Practicing Hospitality

What is hospitality? Every culture has its own forms of hospitality. We often take pride in how well our people offer hospitality. As a Texan I do take pride in our sometimes-overbearing Southern hospitality, which does not go over too well in many other parts of the country.

Hospitality has a professional side. Hospitality is offered to us when we are in the role of consumer. When we pay for hospitality, we expect excellent service. We paid for it, and are thus entitled to it. In the hospitality business one side is purely on the receiving end.

Then there’s ordinary hospitality, the kind you offer when your friend comes over and you share a meal together. Ordinary hospitality stays within the same social strata and is comfortable. You receive your guests’ company, but you are mostly in the role of the giver as you serve and provide for others.

How can we move from commonplace forms of hospitality to a form of hospitality that has the power to transform lives and communities, a hospitality that is mutual and transcendent, a radical hospitality found deeply rooted in our Christian faith? Especially when that entails caring for the least of these?

The word “hospitality” comes from the Latin root hospes, meaning guest or stranger. It’s interesting to note that hospes can also mean host, which is kind of a paradox. After all, don’t guest and host have opposite meanings? 

The Greek word for hospitality in the New Testament is philoxenia, meaning “love of strangers.” Ancient Jewish law included hospitality toward the “strangers,” or resident foreigners, living among the Jews. Hospitality was not simply a virtue, it was a legal obligation and social obligation.

There were laws affirming this: Leviticus 19: 33-34 says, “When a foreigner resides among you in your land, do not mistreat them. The foreigner residing among you must be treated as your native-born. Love them as yourself, for you were foreigners in Egypt. I am the Lord your God” (NIV).

Other examples included:

  • Harvest workers were to leave grain so that the poor and the stranger could glean from the fields (Ruth 2:7).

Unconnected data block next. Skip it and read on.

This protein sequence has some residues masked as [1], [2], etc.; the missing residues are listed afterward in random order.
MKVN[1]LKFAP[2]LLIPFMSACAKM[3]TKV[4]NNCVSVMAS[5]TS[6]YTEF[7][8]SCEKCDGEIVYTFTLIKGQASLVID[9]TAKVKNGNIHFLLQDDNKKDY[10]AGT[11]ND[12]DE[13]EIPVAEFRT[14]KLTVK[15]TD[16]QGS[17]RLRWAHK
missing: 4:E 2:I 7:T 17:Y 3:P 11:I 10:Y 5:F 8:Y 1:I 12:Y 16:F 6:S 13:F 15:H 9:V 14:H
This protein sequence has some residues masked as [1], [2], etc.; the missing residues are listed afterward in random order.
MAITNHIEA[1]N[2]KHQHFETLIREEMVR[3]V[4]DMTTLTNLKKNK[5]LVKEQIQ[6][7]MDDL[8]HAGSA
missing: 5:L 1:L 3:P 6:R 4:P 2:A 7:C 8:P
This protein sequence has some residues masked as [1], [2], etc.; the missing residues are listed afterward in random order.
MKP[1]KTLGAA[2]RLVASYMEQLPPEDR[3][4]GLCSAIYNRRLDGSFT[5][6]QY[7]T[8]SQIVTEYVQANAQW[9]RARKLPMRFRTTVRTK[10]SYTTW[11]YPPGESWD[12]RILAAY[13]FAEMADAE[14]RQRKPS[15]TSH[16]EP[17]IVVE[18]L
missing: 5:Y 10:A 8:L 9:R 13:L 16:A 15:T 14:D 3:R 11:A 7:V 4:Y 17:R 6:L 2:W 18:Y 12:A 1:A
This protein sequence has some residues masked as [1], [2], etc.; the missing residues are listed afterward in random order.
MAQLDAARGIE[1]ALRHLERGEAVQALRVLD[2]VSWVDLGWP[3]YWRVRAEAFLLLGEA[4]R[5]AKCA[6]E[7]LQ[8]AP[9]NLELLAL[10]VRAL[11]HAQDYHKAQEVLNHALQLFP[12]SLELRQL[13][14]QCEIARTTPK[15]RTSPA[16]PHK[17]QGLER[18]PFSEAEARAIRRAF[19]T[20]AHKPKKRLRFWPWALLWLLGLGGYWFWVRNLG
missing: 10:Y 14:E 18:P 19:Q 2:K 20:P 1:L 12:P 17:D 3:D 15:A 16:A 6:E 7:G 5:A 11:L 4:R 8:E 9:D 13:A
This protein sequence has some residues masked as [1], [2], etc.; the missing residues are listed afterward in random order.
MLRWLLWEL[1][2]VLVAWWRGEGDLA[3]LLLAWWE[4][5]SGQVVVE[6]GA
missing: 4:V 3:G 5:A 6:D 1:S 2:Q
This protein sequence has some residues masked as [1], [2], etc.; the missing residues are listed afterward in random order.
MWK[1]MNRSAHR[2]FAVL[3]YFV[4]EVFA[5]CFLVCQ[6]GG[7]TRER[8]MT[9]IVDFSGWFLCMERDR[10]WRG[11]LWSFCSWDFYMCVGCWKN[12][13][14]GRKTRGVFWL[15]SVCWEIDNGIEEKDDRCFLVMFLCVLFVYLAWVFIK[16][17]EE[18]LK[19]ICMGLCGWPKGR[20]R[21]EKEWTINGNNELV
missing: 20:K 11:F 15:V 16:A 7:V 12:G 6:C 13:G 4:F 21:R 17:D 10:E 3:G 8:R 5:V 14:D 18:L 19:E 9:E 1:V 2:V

• Sabbath rest was extended to Jews and stranger alike (Ex. 23:12).
  • The Jews were to designate part of their tithe for the poor and the strangers (Deut. 14:28).

These laws distinguished the Jewish people from their neighbors. Today, how are Christians distinguished from others in the way we extend hospitality?

Christians should welcome others because hospitality in this life is tied to God’s invitation to the Kingdom. Practicing hospitality is exercising our faith because hospitality to others is an outworking of the grace we receive. It is embracing our identity as the covenantal people of a generous, loving God as we obey biblical commands to show hospitality without grumbling (1 Pet. 4:9), contribute to the needs of the saints (Rom. 12:13), and take care of widows and orphans (Ja. 1:27).

As people of God we have always lived by God’s invitation—He is the divine host and we are His guests. This reminds us that we are all utterly dependent upon God’s generous, gracious hospitality. At the same time that we are God’s guests, we also fulfill the role of hosts as His ambassadors by reflecting God’s hospitality back to others. And this is how hostes can mean both guest and host. There is mutuality in biblical hospitality. We are constantly giving and receiving. By recognizing ourselves as both perpetual and simultaneous guests and hosts, we recognize our position before God as constant receivers of his grace. We recognize the fundamental equality of humanity. We also recognize that everything we have comes from God, and is not of our own deserving or virtue.

Besides this theological reality of being “hosts-yet-guests,” we also have a social reality: globalization has created forces of migration and thus strangers in our midst have increased. When we merge these two realities, we are confronted with how well we welcome immigrants and refugees. The Bible says, “[God] executes justice for the fatherless and the widow, and loves the sojourner, giving him food and clothing. Love the sojourner, therefore, for you were sojourners in the land of Egypt” (Deut. 10:18-19).

What are you doing to love the sojourner or stranger? Challenge yourself to put your faith into action one time this month, and find a way to extend hospitality to a stranger.

One Reply to “Practicing Hospitality”

  1. Great words on hospitality, Cindy. I feel this is an area where our foreign guests have so much they will be able to share with us. I look forward to being able to practice much hospitality at Abba’s House.


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